Johnny Marr and Morrissey were the musical power couple of the 1980s, I defy anyone to name a better and more effective duo than the Mancunians behind The Smiths. Together, they defined a generation and inspired countless others in the process. Moz and Marr were the poster boys for the nascent Indie revolution of the mid-1980s.
Morrissey’s sardonic and well-informed lyrics were perfectly ballasted by Marr’s technically proficient guitar lines, and in terms of The Smiths’ music, one could not have existed without the other. It was this duo that would cement the Mancunian quartet in popular culture ad infinitum.
The impact of the Smiths is made even more dizzying when we note that they only existed from 1982 to 1987. However, they released four albums in that short period of time, with 1985’s Meat is Murder reaching the top of the UK Albums Chart.
The Smiths focused on a traditional guitar, bass and drum set up, fusing 1960s rock with contemporary post-punk. They embodied a rejection of the ubiquitous synth-pop, as prior to forming the band, all four members had been part of Manchester’s punk scene.
In fact, it would actually be another iconic guitarist that would introduce Morrissey and Marr. Showing their punk roots, the soon-to-be-Smiths partnership was introduced at a Patti Smith show at the Manchester Apollo. The fixer of this title-winning duo was none other than The Cult’s Billy Duffy.
Subsequently, Morrissey and Marr would bond quickly. Their shared love of music, poetry and literature cemented their telepathic relationship. Marr, a huge fan of Johnny Thunders and proto-punks the New York Dolls, was particularly impressed that Morrissey has written a book on the band. Inspired by the way Jerry Leiber and Mike Stoller formed their hit-making partnership, Johnny Marr turned up at Morrissey’s house in Stretford and asked him if he wanted to start a band.
When Morrissey appeared on BBC Radio 5’s flagship programme, Desert Island Discs, in 2009, he recalled: “We got on absolutely famously. We were very similar in drive.” The day after Marr’s appearance on his doorstep, Morrissey phoned him and confirmed that he too wanted to form a band.
By the end of the band’s first summer, in 1982, Morrissey had chosen the name ‘The Smiths’, and would later tell an interviewer that “it was the most ordinary name and I thought it was time that the ordinary folk of the world showed their faces”. This punk sentiment was what attracted fans to the Smiths, as along with their outstanding songs, their reliance on popular culture as influences made them an accessible and exciting prospect.
Furthermore, shortly after the band’s formation, Morrissey decided he would only publicly be known by his surname, and by 1983 he banned anyone from addressing him by his forename ‘Steven’, which he had always hated.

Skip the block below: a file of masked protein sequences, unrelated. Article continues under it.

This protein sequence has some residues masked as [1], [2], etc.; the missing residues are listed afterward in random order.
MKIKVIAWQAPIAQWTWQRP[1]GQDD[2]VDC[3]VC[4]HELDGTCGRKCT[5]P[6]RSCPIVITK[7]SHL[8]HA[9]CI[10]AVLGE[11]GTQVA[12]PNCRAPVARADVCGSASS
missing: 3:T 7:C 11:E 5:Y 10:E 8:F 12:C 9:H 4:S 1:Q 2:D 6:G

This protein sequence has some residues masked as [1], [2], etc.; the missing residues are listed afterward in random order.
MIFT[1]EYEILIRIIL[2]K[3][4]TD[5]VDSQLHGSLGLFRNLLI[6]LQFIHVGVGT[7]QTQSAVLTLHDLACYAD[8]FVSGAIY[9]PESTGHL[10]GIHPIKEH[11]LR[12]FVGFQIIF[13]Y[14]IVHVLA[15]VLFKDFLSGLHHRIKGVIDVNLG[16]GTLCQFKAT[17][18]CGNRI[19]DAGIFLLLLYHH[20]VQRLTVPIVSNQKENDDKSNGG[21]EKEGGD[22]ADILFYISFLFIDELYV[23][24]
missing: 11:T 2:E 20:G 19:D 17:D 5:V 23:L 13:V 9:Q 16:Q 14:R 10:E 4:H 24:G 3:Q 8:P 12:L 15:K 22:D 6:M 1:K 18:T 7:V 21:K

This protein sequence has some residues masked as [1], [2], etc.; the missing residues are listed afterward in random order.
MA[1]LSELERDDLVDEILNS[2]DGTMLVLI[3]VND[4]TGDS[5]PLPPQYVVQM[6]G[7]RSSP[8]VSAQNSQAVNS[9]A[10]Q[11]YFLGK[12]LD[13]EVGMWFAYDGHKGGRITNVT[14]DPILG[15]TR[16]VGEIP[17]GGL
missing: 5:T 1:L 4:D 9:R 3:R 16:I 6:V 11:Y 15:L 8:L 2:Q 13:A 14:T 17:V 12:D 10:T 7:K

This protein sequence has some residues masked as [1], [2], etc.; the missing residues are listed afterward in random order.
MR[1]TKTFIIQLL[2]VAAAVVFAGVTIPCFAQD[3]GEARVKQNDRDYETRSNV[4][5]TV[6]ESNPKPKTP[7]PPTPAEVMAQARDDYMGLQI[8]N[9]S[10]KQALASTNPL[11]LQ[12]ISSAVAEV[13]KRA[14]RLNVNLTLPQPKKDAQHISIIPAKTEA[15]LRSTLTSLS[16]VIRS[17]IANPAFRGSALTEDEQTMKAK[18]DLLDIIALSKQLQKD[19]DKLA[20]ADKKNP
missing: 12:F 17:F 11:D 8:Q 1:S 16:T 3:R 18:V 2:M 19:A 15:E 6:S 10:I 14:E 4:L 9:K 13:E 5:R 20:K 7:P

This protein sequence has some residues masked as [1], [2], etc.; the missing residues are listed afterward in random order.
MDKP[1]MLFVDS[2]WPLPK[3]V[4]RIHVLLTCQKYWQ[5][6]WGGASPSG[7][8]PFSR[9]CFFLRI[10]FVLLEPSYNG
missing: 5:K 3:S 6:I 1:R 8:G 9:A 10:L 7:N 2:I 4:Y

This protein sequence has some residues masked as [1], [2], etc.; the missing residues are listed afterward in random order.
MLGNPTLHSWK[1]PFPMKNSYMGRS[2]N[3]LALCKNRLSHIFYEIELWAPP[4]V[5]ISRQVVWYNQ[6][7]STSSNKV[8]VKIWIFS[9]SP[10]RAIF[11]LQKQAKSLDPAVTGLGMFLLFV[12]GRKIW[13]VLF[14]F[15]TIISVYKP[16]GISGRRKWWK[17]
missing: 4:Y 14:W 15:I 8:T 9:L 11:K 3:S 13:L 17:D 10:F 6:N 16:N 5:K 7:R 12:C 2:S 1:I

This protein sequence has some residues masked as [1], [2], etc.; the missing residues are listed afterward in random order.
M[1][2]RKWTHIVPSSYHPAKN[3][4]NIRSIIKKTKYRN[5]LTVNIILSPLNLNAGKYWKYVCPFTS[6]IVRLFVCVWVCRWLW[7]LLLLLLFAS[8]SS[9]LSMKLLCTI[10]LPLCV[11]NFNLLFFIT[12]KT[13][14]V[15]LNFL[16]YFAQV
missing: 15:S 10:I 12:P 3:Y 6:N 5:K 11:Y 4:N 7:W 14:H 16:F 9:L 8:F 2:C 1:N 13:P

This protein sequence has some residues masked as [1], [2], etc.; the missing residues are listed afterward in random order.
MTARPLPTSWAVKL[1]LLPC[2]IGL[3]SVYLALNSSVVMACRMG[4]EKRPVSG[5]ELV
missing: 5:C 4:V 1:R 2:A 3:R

Before too long, the band would sign to Rough Trade in 1983, and the rest, as they say, is history. Most of this history is well documented, but in 2013, after the release of his debut solo album The Messenger, Johnny Marr revealed the one song the iconic Mancunian duo bonded over, and it may come as a surprise.
Evidently, the duo was inspired by the duo’s that had coloured their musical upbringing. These included the New York Dolls‘ Sylvain Sylvain and Johnny Thunders, Iggy Pop and James Williamson and even Johnny Rotten and Sid Vicious. However, the one duo they bonded over was Bob and Marcia.
Who, you might ask? Bob and Marcia were a Jamaican duo who scored a UK hit single with their cover of Nina Simone’s ‘Young, Gifted and Black’ in 1970. Released via the iconic British label Trojan, who’d have thought that the sounds of the Caribbean would have influenced this duo of young punks? Then again, the music was a sunny departure from the grey post-industrial palette of 1980s Manchester.
The former Smiths guitarist said: “We bonded over a lot of records, but we both loved that song in the same way at the same time. And that’s very likely to be the thing that inspired the music for ‘Girlfriend in a Coma’.”
He continued, “We liked so many of the Trojan singles, and a whole list of other things in the glam-rock period – Sparks, Roxy Music, some David Bowie. And the Crystals we really loved, too. But if I had to mention one, it would be Bob and Marcia.”
Since the Smiths acrimonious split in 1987, there has been no love lost between Morrissey and Marr. Yes, there have been whispers of the possibility of a reunion in the past, however, that boat has long sailed. Given the media appearances of both individuals over the past ten years, they couldn’t be more ideologically split.
It makes us wonder though, how did two people who were once inseparable in all but physicality drift just so far apart?
Watch Johnny Marr talk about his career, below.